The inhabitants of Huj were all Palestinian Arab Muslims and, irony of ironies, they got on well with the Jews of Palestine. We have to thank the Israeli historian Benny Morris for uncovering their story, which is as grim as it is filled with sorrow.
Huj’s day of destiny came on 31 May 1948, when the Israeli Negev Brigade’s 7th Battalion, facing an advancing Egyptian army, arrived in the village. In Morris’s words, “the brigade expelled the villagers of Huj … to the Gaza Strip”.
Morris elaborates: “Huj had traditionally been friendly; in 1946, its inhabitants had hidden Haganah men from a British dragnet. In mid-December 1947, while on a visit to Gaza, the mukhtar (mayor) and his brother were shot dead by a mob that accused them of ‘collaboration’. But at the end of May, given the proximity of the advancing Egyptian column, the Negev Brigade decided to expel the inhabitants – and then looted and blew up their houses.”
So the people of Huj had helped the Jewish Haganah army escape the British – and the thanks they got was to be sent into Gaza as refugees. According to Morris, three months later the three headmen from the nearest Jewish kibbutzim even complained about the treatment of their former neighbours to David Ben Gurion, Israel’s first prime minister. He wrote back: “I hope that the HQ will pay attention to what you say, and will avoid such unjust and unjustified actions in the future, and will set right these things in so far as possible with respect to the past.” But Ben Gurion did not instruct the new Israeli army to allow the villagers of Huj to return.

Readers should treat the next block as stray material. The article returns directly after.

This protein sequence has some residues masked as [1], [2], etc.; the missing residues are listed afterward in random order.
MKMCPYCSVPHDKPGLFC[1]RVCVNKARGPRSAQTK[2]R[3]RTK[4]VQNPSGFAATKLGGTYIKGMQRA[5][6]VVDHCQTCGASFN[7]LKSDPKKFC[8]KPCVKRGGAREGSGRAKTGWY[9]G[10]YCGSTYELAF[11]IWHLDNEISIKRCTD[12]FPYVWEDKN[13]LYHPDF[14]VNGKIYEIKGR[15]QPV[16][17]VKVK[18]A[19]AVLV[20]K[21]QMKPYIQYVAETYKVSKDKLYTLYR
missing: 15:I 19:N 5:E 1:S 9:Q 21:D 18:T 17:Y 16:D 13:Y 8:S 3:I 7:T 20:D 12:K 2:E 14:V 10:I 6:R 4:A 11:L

The following month, they pleaded to go back. The Israeli Department of Minority Affairs noted that they deserved special treatment since they had been “loyal”, but the Israeli army decided they should not go back. So the Palestinians of Huj festered on in the Gaza strip where their descendants still live as refugees.
But the present day Sderot, writes the Palestinian historian Walid Khalidi, was built on farmland belonging to another Palestinian Arab village called Najd, its 422 Muslim inhabitants living in 82 homes, growing citrus, bananas and cereals. They shared the same fate as the people of Huj. On 12 and 13 May 1948, the Negev Brigade of the Israeli army – again, according to Morris – drove them out. They, too, were sent into exile in Gaza. Thus did the ethnic cleansing of Palestine, as another Israeli historian, Illan Pappé, calls it bluntly, wipe from history the people who farmed the land on which Sderot would be built.